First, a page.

1350-1400;Middle Englishcoment < Latincommentum device, fabrication (Late Latin: interpretation, commentary), noun use of neuter of commentus (past participle of comminīscī to devise), equivalent to com-com- + men- (base of mēns, mentismind) + -tus past participle ending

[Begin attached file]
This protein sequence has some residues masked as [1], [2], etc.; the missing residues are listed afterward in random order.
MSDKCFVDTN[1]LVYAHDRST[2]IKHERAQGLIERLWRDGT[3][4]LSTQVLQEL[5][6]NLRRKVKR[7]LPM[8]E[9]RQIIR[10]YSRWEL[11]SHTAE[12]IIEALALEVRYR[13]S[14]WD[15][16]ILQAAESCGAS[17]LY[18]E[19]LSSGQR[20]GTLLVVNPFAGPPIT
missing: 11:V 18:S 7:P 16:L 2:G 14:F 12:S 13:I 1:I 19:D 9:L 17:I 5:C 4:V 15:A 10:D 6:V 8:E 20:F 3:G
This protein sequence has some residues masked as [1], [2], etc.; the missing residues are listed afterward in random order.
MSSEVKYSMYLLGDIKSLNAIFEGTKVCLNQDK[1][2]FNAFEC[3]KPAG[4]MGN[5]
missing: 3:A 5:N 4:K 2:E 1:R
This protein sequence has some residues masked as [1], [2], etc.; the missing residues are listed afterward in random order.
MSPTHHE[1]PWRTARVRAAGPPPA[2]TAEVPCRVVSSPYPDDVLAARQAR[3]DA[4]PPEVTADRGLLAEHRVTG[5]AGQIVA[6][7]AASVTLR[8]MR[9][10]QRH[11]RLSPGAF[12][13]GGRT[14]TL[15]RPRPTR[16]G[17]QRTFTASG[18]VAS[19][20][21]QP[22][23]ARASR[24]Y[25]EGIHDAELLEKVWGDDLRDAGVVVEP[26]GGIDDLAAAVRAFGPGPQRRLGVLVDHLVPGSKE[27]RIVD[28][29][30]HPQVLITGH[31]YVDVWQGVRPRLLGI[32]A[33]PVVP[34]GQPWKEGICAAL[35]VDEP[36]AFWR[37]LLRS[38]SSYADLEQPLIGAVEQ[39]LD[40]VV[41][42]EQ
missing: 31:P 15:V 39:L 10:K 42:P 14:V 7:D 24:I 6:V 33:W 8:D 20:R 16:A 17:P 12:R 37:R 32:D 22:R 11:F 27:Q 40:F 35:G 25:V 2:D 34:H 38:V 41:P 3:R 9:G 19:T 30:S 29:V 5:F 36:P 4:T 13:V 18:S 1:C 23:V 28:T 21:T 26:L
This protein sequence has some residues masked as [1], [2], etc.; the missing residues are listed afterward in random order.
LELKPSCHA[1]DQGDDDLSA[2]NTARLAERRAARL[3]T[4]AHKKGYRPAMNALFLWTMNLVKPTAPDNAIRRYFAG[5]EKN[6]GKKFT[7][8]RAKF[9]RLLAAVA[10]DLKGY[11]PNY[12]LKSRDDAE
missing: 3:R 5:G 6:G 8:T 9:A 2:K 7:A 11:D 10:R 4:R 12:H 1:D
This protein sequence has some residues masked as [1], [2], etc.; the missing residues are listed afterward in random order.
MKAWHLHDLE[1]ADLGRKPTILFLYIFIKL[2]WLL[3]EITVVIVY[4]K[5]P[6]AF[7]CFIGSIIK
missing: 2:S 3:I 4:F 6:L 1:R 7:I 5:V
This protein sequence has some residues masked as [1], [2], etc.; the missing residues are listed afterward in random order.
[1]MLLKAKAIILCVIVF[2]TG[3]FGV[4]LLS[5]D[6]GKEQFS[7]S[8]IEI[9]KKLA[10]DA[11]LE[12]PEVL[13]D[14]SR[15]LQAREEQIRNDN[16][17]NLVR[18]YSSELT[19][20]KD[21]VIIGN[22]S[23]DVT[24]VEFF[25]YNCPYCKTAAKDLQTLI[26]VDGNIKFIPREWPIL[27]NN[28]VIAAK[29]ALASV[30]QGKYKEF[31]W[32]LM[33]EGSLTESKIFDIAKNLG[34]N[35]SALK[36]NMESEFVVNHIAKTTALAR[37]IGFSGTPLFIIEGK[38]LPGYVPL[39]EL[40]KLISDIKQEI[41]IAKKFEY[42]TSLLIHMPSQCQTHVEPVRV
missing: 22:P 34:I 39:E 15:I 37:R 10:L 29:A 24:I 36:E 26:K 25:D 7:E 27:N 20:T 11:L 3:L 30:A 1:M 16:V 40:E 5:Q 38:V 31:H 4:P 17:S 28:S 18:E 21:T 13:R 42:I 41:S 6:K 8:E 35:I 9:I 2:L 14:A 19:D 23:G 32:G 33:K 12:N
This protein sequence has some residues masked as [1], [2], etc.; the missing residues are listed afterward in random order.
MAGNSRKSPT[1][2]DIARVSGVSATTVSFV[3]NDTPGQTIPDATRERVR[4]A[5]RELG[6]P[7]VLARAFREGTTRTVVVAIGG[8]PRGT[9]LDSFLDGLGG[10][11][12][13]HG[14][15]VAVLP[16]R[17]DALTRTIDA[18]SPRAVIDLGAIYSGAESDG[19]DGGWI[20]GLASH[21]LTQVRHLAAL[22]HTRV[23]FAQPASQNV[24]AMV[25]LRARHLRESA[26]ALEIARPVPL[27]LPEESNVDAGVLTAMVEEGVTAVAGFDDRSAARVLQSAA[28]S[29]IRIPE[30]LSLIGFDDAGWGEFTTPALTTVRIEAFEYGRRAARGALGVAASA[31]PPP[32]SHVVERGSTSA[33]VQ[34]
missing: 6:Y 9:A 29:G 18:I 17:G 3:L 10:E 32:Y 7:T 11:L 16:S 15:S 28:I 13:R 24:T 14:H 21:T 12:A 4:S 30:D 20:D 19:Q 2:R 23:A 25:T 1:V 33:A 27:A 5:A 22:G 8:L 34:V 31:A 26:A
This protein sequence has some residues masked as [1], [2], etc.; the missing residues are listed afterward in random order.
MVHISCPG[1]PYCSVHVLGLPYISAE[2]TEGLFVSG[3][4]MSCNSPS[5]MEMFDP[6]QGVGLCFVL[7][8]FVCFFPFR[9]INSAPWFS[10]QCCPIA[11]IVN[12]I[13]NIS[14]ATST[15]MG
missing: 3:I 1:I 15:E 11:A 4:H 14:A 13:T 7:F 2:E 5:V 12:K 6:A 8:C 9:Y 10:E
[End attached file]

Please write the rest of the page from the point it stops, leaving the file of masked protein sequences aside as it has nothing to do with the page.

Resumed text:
c.1400, L. commentum in L.L. "comment, interpretation," lit. "invention," neut. pp. of comminisci "to contrive, devise," from com- intens. prefix + base of meminisse "to remember," related to mens (gen. mentis) "mind." Original L. meaning was "something invented;" taken by Isidore and other Christian theologians for "interpretation, annotation." The verb is from c.1450. No comment as a stock refusal to answer a journalist's question is first recorded 1950, from Truman's White House press secretary, Charles Ross.